While vacationing recently at a Joni and Friends Family Retreat, which serves families affected by disability, I had a rather interesting experience. For the first time in my eight-year history of writing this column, I interviewed face-to-face a person who couldn’t speak. Tim Hanson of Fargo, North Dakota, communicated using hand motions, facial expressions, nods, and a mini-computer. Besides being unable to speak, 46-year-old Hanson had difficulty walking, i.e., he shuffled, and he had short-term memory challenges.
What I discovered about Hanson and his past surprised me. In the process, I was reminded never to prejudge anyone with a disability.
“First stroke 1996 Jingle All The Way,” typed Hanson on his mini-computer in our interview. I later learned he had been referring to his job as a set dresser on the Twentieth Century Fox movie starring Arnold Schwarzenegger called Jingle All The Way. Other movies Hanson worked on as set dresser include Grumpier Old Men, The Mighty Ducks, The Mighty Ducks II & III, The Vampire’s Embrace, In the Line of Duty, To Dream of Roses, and Trauma. A set dresser arranges objects before and during a film set shooting.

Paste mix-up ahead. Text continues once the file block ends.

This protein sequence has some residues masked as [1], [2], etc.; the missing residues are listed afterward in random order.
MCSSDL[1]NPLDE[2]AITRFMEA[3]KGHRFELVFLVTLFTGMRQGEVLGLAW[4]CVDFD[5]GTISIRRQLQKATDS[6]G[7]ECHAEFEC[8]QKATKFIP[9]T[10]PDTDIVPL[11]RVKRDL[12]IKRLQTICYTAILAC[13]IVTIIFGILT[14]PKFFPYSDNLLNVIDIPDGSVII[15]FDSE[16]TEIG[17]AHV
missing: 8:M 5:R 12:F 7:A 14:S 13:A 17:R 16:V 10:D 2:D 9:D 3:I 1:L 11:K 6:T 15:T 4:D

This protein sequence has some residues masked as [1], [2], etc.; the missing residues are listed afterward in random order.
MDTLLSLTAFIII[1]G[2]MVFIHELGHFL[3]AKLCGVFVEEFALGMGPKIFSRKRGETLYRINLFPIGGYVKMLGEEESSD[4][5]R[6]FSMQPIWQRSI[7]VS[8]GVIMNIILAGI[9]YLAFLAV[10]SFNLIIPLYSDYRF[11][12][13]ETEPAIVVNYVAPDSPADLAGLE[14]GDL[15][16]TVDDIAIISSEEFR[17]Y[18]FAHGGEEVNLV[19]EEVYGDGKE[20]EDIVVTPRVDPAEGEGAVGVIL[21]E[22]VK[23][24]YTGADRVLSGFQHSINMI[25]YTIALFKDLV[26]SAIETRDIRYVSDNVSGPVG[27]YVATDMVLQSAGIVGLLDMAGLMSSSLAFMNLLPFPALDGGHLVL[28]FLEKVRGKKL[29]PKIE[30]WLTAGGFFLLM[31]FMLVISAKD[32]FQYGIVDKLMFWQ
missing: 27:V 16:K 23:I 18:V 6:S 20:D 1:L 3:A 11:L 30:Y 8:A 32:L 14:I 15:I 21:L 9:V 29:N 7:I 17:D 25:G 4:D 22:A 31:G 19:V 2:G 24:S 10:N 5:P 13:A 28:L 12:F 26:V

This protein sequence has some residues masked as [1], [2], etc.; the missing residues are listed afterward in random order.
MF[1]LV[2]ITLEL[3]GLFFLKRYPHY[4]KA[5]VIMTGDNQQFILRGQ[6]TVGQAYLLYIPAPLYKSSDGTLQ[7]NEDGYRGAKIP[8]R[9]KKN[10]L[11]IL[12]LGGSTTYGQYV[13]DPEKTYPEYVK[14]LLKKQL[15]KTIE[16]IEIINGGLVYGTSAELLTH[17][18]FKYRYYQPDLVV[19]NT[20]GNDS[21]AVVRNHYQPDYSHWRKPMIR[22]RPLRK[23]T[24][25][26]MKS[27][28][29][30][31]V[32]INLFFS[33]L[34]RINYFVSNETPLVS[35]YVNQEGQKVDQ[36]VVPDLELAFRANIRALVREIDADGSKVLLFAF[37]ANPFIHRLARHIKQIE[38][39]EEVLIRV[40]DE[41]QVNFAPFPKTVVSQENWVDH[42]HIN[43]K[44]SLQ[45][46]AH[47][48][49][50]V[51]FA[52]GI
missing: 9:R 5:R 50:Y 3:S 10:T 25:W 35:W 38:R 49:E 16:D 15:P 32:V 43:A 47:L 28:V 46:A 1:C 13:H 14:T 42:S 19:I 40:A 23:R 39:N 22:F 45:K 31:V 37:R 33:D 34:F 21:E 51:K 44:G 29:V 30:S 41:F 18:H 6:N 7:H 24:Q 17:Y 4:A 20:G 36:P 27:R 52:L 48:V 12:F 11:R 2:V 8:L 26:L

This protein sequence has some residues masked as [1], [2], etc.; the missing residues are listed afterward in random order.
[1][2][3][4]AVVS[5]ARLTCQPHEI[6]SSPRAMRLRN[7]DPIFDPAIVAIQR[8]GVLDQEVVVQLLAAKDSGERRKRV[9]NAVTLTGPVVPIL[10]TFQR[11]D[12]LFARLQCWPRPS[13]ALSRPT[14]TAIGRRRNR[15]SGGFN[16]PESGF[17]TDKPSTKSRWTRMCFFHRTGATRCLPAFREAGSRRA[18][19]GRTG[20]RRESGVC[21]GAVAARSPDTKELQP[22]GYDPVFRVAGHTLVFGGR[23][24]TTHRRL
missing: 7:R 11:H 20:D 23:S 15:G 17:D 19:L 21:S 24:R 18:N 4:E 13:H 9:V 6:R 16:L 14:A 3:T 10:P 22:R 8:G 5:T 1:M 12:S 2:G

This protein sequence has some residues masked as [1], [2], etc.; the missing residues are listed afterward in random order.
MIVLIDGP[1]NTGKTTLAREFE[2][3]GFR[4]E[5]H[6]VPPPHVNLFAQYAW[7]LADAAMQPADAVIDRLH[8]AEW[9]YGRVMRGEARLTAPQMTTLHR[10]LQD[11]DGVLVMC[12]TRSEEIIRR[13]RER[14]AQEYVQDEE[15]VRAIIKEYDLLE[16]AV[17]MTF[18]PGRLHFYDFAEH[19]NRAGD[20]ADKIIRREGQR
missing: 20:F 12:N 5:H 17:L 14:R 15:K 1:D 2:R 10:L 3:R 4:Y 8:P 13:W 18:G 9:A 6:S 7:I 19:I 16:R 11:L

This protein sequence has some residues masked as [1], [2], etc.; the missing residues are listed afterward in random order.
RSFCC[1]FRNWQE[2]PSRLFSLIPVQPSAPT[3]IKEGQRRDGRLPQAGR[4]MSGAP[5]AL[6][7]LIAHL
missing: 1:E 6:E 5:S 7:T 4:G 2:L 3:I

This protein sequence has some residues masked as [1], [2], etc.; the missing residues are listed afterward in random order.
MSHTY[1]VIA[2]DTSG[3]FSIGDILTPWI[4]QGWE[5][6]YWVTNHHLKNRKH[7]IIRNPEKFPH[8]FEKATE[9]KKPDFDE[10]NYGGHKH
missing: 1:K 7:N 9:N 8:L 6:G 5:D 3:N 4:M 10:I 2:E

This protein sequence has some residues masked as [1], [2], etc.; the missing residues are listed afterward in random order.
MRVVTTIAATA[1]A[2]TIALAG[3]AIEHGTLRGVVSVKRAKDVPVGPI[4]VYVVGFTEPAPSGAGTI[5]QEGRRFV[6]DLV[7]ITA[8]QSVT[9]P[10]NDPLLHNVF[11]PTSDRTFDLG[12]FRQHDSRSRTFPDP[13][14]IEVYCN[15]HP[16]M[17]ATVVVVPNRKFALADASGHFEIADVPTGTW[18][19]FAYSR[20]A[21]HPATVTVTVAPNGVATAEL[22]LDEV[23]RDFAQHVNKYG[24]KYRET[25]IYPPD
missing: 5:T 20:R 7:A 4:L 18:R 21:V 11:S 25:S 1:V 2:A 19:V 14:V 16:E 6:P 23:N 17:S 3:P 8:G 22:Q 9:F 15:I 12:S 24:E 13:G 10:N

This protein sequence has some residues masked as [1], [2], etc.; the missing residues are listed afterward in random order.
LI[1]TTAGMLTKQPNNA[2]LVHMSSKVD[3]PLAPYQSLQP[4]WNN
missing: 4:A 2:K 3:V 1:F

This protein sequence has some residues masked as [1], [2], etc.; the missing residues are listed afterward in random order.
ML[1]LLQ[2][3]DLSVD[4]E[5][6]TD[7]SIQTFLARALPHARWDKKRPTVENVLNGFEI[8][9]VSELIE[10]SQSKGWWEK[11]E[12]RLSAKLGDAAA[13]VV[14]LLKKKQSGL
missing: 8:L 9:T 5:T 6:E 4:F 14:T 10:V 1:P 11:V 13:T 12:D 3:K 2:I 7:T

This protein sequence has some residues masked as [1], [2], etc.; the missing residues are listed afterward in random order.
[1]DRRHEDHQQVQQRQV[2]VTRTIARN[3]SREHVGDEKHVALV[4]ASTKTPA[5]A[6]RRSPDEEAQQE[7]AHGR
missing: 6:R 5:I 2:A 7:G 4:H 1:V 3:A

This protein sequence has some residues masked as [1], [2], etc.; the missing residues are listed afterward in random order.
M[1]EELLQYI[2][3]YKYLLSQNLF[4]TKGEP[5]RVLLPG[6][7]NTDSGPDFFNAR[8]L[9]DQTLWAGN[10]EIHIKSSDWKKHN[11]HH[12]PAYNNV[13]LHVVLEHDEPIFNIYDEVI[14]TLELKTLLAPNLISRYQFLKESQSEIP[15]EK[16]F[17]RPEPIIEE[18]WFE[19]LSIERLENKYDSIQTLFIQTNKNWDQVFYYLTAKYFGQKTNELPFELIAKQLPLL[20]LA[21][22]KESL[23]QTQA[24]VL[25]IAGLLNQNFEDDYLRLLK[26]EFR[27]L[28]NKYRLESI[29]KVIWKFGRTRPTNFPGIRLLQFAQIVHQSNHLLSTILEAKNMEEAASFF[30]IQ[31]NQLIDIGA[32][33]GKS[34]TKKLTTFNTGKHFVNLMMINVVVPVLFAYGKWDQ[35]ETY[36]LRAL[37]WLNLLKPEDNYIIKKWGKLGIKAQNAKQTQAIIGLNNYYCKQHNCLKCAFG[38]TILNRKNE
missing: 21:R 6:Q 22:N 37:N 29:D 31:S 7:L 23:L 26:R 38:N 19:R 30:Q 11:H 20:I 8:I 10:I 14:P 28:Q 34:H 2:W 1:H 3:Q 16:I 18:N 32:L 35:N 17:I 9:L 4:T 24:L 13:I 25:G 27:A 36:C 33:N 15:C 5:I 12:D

Besides film, Hanson had a resume of working as a lighting designer, stage manager, and sound technician for local and regional productions, including doing live stage lighting for the 1990 Special Olympics Opening Gala.
Hanson graduated from Concordia College in 1986 majoring in communications. While in choir there, he sang “first tenor, second chair,” he typed, and while performing at the Kennedy Center in Washington, D.C., had the thrill of singing solo.
What caused his first stroke in 1998? “63 days working 18-hour days,” he typed, referring to working on Jingle All The Way. He claimed not many side effects from that stroke, but did from the second, which happened in 2003. Prior to it, he had been smoking heavily and not sleeping well. Also, he earned his nickname then of “Little Timmy” from being 6’2″ and weighing 380 pounds. He has since lost more than 100 pounds.
After his second stroke, he married an occupational therapist. The two have been married six years.
Hanson had accomplished a lot in life, and was obviously talented, and yet, at first, I’d had a great deal of trouble seeing past his disability. I’m glad I took time to know him as a person.
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